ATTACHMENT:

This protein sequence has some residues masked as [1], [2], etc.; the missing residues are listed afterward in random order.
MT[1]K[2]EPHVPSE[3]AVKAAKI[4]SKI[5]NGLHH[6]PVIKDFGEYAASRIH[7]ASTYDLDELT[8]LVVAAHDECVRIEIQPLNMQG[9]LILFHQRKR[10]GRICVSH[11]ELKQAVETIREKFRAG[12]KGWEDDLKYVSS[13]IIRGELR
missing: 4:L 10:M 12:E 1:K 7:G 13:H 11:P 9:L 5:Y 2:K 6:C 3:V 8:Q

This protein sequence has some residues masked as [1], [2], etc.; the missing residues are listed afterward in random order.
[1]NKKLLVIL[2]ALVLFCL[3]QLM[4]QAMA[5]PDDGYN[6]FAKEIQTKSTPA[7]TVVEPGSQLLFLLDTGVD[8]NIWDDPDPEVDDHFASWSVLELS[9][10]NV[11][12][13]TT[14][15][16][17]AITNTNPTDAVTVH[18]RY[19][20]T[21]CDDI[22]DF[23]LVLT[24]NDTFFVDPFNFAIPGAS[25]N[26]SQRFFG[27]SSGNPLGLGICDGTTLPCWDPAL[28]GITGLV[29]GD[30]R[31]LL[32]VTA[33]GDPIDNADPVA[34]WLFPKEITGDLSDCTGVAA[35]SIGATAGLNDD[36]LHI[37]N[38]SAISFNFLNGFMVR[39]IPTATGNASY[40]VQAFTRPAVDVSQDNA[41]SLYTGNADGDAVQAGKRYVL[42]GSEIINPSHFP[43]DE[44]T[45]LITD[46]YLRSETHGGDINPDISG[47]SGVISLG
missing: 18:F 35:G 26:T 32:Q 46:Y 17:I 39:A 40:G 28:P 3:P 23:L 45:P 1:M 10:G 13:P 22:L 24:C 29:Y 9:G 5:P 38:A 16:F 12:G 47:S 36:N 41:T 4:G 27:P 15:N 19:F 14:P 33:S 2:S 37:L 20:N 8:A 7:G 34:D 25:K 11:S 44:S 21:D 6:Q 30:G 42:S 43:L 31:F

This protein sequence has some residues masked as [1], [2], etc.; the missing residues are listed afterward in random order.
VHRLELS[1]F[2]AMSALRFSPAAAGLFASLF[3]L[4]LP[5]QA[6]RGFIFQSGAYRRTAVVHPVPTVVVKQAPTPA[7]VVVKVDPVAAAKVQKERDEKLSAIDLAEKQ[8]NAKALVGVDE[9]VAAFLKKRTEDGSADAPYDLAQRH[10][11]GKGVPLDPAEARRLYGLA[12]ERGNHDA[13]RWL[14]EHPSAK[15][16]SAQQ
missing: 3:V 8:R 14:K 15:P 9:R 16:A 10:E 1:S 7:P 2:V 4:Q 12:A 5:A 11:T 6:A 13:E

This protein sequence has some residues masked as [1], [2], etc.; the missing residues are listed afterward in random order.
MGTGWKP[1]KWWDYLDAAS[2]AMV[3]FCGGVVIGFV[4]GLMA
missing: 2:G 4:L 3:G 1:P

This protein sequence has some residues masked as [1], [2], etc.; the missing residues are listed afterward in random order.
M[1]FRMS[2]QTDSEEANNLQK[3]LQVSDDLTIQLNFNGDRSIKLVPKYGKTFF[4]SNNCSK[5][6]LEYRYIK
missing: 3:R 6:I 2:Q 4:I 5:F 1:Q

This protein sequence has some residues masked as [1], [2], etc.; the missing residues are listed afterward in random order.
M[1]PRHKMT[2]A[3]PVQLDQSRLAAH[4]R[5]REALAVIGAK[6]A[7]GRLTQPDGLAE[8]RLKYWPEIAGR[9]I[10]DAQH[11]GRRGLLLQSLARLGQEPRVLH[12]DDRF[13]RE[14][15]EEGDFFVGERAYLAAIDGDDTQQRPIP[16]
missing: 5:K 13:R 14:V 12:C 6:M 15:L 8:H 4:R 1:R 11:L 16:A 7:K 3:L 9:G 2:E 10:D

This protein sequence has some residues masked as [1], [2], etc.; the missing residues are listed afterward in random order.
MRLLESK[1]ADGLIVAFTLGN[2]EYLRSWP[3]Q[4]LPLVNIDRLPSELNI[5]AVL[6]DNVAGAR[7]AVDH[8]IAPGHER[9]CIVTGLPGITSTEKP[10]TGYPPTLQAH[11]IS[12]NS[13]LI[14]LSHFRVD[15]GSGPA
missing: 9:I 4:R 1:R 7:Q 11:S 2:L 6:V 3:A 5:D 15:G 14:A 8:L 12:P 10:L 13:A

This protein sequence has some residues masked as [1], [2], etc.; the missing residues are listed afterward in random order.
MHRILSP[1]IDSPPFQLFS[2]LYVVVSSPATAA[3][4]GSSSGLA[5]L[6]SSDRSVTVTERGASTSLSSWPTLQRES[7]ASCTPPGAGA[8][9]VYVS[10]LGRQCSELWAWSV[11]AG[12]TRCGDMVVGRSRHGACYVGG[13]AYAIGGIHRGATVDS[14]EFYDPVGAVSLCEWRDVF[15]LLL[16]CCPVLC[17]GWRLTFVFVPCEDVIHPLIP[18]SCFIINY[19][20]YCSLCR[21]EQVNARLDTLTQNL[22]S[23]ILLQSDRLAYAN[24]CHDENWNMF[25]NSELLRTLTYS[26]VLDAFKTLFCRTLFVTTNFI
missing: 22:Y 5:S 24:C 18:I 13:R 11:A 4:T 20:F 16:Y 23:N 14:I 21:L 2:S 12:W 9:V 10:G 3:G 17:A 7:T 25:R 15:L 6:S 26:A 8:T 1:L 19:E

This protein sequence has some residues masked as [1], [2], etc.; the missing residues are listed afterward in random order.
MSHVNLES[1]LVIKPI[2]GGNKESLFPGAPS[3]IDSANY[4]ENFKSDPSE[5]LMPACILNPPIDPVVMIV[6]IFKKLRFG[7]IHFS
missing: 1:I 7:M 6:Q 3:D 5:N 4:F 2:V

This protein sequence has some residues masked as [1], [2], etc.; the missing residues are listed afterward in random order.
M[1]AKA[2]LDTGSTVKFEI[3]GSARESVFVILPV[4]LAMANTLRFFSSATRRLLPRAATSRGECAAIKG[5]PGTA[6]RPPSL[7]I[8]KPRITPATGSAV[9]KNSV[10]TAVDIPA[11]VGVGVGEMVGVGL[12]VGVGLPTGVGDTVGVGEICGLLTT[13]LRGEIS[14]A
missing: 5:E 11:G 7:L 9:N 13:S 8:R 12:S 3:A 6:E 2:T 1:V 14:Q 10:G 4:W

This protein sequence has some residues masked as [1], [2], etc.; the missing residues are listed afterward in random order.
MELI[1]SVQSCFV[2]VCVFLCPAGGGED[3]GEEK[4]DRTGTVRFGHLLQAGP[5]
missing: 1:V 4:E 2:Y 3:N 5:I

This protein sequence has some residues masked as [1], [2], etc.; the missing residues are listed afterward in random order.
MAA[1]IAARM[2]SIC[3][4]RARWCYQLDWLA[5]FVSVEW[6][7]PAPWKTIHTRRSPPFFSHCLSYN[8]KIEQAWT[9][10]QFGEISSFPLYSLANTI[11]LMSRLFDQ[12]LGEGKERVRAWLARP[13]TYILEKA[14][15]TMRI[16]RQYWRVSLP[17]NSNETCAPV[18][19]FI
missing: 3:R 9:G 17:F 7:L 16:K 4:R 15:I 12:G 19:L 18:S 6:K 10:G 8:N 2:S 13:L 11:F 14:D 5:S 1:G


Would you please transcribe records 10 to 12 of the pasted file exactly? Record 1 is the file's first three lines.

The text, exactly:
This protein sequence has some residues masked as [1], [2], etc.; the missing residues are listed afterward in random order.
M[1]AKA[2]LDTGSTVKFEI[3]GSARESVFVILPV[4]LAMANTLRFFSSATRRLLPRAATSRGECAAIKG[5]PGTA[6]RPPSL[7]I[8]KPRITPATGSAV[9]KNSV[10]TAVDIPA[11]VGVGVGEMVGVGL[12]VGVGLPTGVGDTVGVGEICGLLTT[13]LRGEIS[14]A
missing: 5:E 11:G 7:L 9:N 13:S 8:R 12:S 3:A 6:E 2:T 1:V 14:Q 10:G 4:W

This protein sequence has some residues masked as [1], [2], etc.; the missing residues are listed afterward in random order.
MELI[1]SVQSCFV[2]VCVFLCPAGGGED[3]GEEK[4]DRTGTVRFGHLLQAGP[5]
missing: 1:V 4:E 2:Y 3:N 5:I

This protein sequence has some residues masked as [1], [2], etc.; the missing residues are listed afterward in random order.
MAA[1]IAARM[2]SIC[3][4]RARWCYQLDWLA[5]FVSVEW[6][7]PAPWKTIHTRRSPPFFSHCLSYN[8]KIEQAWT[9][10]QFGEISSFPLYSLANTI[11]LMSRLFDQ[12]LGEGKERVRAWLARP[13]TYILEKA[14][15]TMRI[16]RQYWRVSLP[17]NSNETCAPV[18][19]FI
missing: 3:R 9:G 17:F 7:L 16:K 4:R 15:I 12:G 19:L 18:S 6:K 10:G 8:N 2:S 13:L 11:F 14:D 5:S 1:G